BCS Analysis, Part One

Mr Pac Ten
Posted Feb 27, 2010

Collegefootballnews' Matthew Smith Looks at the BCS, what's wrong with it and how to fix it, part one: Computer Rankings

It seems like almost every year there is a controversy involving the BCS rankings, either in terms of who gets to go to the national title game, who gets the at-large berths, or sometimes both. Over the course of a few articles, I'll be looking at the problems with the BCS system and suggesting some practical, reasonable ways to make it better. This isn't about overhauling the system and turning it into a plus-one or playoff (whether that's a better way to go is another debate entirely); this is about making the current system better.

The first section will be about the computer ranking systems, what's wrong with them and what needs to be done to fix them. Before you get started reading this article, I strongly recommend that you take a look at the article well-known sports statistician Bill James wrote on Slate a little over a year ago, link here. You may agree with his conclusions, or you may disagree with them, but he does a great job of laying out many of the issues that the system faces from the perspective of someone who is a heck of a lot more experienced at dealing with sports statistics than I am.

The way I see it, there are four fundamental issues with the current computer rankings arrangement, with what I consider to be the most important at the top:

1) A major lack of clarity and transparency about how each individual model actually works
2) Little to no audit trail
3) No apparent evaluation process of the models
4) A major lack of model diversity

Incidentally, here are the links to the ranking systems, as well as the overview from the BCS:
BCS Page
Anderson & Hester
Colley Matrix

To take the issues in order:
1) A major lack of clarity and transparency about how each individual model actually works
Let's start with Sagarin. A quick look at his web page told me absolutely nothing about how his "ELO Chess" system worked. I had the bright idea of looking up the system on google, and found the relevant entry on Wikipedia, link here. Apparently it would be too much trouble for someone who's helping to move around millions of dollars between teams and conferences to bother being explicit and clear about what he's actually doing. Fortunately I could find the details on the internet, though that's assuming he hasn't made any changes to the basic ELO methodology; no one seems to know one way or the other.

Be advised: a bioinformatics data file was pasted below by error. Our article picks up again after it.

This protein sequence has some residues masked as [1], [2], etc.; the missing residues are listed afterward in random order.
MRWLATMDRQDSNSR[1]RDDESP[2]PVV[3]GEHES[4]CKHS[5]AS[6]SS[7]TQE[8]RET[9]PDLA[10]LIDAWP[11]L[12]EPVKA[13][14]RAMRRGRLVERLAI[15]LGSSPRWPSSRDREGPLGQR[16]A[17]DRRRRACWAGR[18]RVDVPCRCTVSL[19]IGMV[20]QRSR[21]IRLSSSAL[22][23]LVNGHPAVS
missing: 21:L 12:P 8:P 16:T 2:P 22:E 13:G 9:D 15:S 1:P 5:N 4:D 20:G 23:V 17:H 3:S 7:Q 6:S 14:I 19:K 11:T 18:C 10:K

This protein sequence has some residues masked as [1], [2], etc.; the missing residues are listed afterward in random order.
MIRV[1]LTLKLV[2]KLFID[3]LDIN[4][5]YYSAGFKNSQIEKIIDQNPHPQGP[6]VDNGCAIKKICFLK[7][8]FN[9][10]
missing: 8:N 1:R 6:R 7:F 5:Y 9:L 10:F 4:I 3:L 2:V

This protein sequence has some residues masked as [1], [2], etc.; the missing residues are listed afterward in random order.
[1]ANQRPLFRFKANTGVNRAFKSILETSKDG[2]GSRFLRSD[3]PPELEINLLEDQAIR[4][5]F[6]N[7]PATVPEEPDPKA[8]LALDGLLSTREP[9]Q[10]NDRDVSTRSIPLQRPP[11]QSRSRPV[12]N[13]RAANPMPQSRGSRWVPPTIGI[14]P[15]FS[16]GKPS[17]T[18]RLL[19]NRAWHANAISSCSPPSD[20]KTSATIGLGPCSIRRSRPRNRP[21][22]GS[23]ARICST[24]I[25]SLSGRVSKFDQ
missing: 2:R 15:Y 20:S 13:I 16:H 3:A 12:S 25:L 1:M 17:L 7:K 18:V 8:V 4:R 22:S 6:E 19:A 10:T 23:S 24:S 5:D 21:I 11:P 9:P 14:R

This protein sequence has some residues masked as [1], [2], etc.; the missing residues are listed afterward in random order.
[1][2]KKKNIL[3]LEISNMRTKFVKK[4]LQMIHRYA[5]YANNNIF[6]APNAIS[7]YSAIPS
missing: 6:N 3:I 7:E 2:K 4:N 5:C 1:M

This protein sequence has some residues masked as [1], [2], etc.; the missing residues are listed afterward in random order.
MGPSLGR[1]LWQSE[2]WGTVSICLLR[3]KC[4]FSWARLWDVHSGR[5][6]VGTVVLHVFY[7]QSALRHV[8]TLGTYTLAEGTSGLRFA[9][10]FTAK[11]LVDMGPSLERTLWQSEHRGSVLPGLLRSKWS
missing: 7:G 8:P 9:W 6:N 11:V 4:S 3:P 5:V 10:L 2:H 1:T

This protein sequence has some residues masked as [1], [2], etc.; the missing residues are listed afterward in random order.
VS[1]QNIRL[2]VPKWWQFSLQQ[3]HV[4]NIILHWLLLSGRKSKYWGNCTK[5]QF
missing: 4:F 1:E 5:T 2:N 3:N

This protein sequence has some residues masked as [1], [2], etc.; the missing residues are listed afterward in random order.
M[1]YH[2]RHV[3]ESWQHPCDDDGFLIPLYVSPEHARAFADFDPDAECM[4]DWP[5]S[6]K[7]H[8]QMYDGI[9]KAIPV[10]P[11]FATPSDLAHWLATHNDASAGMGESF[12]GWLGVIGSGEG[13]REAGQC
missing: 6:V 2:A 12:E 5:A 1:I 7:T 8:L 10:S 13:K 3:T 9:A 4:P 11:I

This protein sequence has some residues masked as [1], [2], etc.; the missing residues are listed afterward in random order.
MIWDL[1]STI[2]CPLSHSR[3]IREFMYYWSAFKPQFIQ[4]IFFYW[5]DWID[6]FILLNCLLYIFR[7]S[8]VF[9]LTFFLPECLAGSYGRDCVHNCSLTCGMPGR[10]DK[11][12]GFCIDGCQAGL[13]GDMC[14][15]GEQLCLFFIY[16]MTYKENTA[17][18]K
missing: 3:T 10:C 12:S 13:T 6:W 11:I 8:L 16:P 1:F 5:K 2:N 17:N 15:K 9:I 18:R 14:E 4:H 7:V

Next up: Anderson & Hester. You can dig around their website as long as you want; you won't find a single thing that explicitly says what they are or aren't doing, beyond the fact that they don't consider margin or any kind of preseason rankings. You'll find some vague language about how they incorporate conference rankings, but nothing close to any real detail about how that might actually work.

Next up: Billingsley. Whatever you may think of his actual methodology (I'm not a fan), give him credit: it's fairly clear what the heck he's doing, as he gives an explanation of his system and how it works . He even provides this link to the data which feeds his system, as well as week to week calculations, which seem to fill in the holes from his system description.